By Kirk Maltais

-Soybeans for May delivery fell 1.1% to $11.44 3/4 a bushel, on the Chicago Board of Trade on Tuesday, as traders digest a report suggesting that China - the biggest export customer of the U.S. - will need less foreign imports.

-Wheat for May delivery fell 0.2% to $5.50 1/2 a bushel.

-Corn for May delivery fell 0.1% to $4.31 1/4 a bushel.


Closer to Home: China's hunger for soybean imports is being questioned by analysts and pressured soybean futures. China's focus on improving its own domestic production is impacting its need to import soybeans, said Commerzbank in a note, citing a Bloomberg article reporting that China intends to enforce required usage of domestic soybeans by the country's crushing facilities. "The upside potential for the soybean price is therefore likely to remain limited for the time being," said Commerzbank.

Bird's Eye View: Grain analysts are shifting from crop-centric worries back to the military strife in the Middle East and its effect on major commodities like crude oil, as well as the changing sentiment around how long high interest rates will be locked in. "Macroeconomic trends have become more important to CBOT grain valuations," AgResource said in a note. "The strong U.S. economy and rising interest rates have rallied the U.S. dollar."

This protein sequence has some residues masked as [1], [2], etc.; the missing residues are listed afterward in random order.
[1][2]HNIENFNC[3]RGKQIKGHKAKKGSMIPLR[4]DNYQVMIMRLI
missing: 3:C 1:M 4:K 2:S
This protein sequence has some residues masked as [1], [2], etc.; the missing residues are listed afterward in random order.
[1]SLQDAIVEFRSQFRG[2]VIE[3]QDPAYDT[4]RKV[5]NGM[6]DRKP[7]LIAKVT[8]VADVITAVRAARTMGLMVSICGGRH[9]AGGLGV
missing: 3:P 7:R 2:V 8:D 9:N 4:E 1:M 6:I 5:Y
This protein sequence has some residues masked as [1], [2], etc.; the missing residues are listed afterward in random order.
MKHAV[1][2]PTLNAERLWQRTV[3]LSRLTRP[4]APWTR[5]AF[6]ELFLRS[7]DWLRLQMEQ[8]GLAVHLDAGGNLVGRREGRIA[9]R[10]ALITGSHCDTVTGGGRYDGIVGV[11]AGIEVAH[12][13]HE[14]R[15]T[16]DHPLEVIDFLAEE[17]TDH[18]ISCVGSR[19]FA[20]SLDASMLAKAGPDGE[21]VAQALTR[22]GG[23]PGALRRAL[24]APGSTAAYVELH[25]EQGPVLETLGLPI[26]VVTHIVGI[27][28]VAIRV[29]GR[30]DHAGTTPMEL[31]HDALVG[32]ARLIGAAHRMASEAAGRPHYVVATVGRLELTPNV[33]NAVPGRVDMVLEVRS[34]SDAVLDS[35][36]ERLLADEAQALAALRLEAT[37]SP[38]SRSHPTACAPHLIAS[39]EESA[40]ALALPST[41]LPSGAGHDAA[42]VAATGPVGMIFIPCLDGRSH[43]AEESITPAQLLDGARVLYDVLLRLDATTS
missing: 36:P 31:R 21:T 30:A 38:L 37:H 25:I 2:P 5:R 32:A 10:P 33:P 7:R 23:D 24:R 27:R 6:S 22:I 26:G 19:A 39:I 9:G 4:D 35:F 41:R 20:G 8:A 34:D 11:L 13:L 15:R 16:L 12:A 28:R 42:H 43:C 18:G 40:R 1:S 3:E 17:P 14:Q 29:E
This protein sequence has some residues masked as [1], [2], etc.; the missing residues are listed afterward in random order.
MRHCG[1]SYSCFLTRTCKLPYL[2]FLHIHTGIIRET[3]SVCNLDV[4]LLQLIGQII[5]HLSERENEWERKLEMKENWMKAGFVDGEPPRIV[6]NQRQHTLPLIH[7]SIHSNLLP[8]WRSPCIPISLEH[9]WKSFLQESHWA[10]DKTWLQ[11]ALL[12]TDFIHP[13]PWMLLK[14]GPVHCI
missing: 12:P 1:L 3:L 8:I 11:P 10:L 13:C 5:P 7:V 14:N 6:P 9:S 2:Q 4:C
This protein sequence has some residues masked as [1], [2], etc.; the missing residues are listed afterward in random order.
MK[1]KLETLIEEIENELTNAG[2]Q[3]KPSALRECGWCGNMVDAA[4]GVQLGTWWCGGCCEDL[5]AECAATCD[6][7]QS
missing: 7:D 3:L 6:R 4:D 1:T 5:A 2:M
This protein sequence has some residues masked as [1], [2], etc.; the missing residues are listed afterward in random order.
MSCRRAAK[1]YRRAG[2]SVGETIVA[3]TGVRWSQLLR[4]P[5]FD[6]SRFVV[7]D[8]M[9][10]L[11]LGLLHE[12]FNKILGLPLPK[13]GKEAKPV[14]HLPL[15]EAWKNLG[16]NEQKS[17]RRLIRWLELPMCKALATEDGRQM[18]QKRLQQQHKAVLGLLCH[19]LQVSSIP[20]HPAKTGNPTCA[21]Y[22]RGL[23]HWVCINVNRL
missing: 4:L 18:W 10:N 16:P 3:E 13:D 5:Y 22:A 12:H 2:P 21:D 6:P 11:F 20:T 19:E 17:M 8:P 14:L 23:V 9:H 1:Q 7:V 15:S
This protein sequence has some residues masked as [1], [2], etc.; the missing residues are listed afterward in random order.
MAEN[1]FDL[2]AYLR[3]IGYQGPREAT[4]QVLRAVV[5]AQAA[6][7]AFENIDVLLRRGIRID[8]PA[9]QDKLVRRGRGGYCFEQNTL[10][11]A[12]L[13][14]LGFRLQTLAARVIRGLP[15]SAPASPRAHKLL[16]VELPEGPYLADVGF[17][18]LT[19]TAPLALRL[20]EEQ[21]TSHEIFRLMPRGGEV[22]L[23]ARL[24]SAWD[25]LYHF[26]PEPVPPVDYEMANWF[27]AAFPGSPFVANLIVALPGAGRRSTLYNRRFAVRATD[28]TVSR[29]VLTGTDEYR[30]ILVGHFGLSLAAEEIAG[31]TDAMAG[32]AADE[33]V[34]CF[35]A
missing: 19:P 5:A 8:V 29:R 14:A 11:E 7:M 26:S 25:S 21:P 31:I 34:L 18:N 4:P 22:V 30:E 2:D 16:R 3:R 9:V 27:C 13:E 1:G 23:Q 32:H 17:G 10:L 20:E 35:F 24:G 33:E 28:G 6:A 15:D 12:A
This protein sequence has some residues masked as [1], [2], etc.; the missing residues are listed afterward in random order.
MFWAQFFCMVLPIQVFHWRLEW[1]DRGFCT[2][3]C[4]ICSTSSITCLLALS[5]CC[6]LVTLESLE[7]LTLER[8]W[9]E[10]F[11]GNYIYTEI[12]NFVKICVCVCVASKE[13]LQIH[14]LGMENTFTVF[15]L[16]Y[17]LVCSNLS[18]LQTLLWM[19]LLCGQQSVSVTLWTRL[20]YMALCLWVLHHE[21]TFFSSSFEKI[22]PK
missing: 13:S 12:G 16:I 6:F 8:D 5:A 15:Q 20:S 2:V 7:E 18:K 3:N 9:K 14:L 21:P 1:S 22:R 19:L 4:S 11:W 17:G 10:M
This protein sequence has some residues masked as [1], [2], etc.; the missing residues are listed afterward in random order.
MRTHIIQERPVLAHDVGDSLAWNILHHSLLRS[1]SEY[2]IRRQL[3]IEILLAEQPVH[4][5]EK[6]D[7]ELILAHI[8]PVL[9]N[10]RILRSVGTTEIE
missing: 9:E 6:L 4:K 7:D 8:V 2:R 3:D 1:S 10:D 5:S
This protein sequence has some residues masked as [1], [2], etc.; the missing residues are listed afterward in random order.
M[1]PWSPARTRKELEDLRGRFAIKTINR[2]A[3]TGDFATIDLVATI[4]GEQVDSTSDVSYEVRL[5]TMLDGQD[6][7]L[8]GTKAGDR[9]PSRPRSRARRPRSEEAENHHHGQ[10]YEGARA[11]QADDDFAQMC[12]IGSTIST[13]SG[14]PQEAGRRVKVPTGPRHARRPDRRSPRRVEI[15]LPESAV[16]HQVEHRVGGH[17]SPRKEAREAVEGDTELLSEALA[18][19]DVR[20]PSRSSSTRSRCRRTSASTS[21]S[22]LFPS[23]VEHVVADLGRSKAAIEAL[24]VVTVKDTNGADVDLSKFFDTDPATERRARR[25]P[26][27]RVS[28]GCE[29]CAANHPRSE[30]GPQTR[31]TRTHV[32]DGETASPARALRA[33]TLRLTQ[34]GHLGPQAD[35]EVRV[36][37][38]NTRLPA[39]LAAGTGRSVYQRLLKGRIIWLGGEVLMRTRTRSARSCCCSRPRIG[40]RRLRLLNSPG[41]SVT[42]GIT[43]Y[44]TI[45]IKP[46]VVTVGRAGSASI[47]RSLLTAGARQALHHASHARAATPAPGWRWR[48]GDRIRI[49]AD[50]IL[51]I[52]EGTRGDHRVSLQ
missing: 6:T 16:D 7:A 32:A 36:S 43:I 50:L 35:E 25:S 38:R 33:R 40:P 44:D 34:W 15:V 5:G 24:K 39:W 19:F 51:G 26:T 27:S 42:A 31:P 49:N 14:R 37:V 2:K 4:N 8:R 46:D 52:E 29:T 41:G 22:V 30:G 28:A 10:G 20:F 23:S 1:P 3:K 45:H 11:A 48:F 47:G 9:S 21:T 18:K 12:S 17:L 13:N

Planting Progresses: The USDA confirmed yesterday in its latest Crop Progress report that U.S. corn planting is 6% complete, up one point from the 5-year average. Soybean planting is 3% complete, up from the 5-year average of 1%--while spring wheat planting completions total 7%, up one point from the 5-year average and 5 points from this time last year. "These figures were in line with traders' expectations," says AgriTel in a note. The question of how weather acts as farmers attempt to get into their fields to plant have been a driving force in futures movement.

Rally Potential: A turnaround in prices are expected to come this summer, when crops are susceptible to high heat and low moisture as they progress through key stages of growth. With risk premium seemingly not factored into current grain prices, now is a good time for traders to buy back into futures, said Naomi Blohm of Total Farm Marketing in a note. Risk premium is typically factored-in by traders during the summer months to compensate for the possibility of weather-related crop failures.


-The EIA will release its weekly ethanol production and stocks report at 10:30 a.m. ET Wednesday.

-The USDA will release its weekly export sales report at 8:30 a.m. ET Thursday.

-The USDA will release its monthly Cattle on Feed report at 3 p.m. ET Friday.

-The CFTC will release its weekly Commitment of Traders report at 3:30 p.m. ET Friday.

Write to Kirk Maltais at

(END) Dow Jones Newswires

04-16-24 1515ET